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Reptiles

Newly-hatched alligator Reptiles are cold-blooded animals with scaly skins. They include snakes, lizards, turtles and crocodiles. Most reptiles lay eggs, either soft and leathery or hard-shelled, but some give birth to live young. A few reptiles guard their eggs until they hatch. Apart from the crocodilians, most reptiles abandon their young after hatching or birth. Land-living reptiles must bask in the sun to warm up before going in search of food.


Reptile skin

A snake shedding its skin, revealing its bright new yellow, green and black patterned skinReptiles have dry, scaly skins—not slimy. The scales form one continuous sheet, not individual scales like fish. Water cannot pass out through their skins, unlike those of amphibians. This means that reptiles do not need to keep their skins moist. Some reptiles moult regularly, shedding their skins when new ones have grown underneath.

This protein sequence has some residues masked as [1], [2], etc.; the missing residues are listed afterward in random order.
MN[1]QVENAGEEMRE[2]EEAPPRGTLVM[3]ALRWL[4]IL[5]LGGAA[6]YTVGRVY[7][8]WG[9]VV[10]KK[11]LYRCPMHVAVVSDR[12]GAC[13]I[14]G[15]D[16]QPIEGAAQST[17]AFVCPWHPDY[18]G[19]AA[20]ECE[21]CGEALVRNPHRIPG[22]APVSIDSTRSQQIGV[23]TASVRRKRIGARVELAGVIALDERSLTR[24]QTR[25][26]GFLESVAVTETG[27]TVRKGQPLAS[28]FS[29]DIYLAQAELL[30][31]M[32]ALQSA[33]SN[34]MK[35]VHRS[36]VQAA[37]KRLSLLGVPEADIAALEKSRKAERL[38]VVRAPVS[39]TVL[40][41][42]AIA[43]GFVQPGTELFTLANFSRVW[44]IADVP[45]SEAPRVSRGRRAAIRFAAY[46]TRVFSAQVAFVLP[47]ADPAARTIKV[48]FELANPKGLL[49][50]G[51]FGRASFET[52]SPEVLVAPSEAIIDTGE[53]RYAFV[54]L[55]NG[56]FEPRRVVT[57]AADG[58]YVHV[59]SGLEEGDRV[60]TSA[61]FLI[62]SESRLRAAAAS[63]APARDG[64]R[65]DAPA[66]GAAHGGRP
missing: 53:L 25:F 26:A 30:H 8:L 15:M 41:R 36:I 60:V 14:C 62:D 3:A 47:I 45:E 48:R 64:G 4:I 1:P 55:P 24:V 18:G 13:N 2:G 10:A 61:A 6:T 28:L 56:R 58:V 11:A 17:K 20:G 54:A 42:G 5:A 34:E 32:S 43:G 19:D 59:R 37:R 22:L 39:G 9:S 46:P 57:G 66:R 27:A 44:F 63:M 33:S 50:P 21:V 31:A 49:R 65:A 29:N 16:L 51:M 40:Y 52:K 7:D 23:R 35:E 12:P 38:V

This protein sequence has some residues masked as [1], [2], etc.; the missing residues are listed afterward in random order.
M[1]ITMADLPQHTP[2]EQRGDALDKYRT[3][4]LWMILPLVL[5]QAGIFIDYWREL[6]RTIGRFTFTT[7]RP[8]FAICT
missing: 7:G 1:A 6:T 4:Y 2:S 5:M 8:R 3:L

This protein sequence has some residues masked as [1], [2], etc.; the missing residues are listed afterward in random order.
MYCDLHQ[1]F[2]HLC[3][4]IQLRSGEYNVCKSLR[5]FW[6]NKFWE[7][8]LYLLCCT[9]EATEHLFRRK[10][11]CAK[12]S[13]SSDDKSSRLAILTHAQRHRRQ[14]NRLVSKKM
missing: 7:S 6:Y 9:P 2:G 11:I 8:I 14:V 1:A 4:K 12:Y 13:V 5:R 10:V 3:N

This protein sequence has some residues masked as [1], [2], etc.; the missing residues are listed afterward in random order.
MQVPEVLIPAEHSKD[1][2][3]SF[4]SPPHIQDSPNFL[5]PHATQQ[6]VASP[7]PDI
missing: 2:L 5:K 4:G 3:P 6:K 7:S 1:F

A collared lizard basking on a rock

Warming up

Because they are cold-blooded animals, reptiles need to bask in the sun to raise their body temperature before they are able to move about in search of food. However, they do not need to eat as much food as the warm-blooded birds and mammals, so are able to survive more easily in harsh desert environments.

Reptiles' teeth keep growing throughout their lives.

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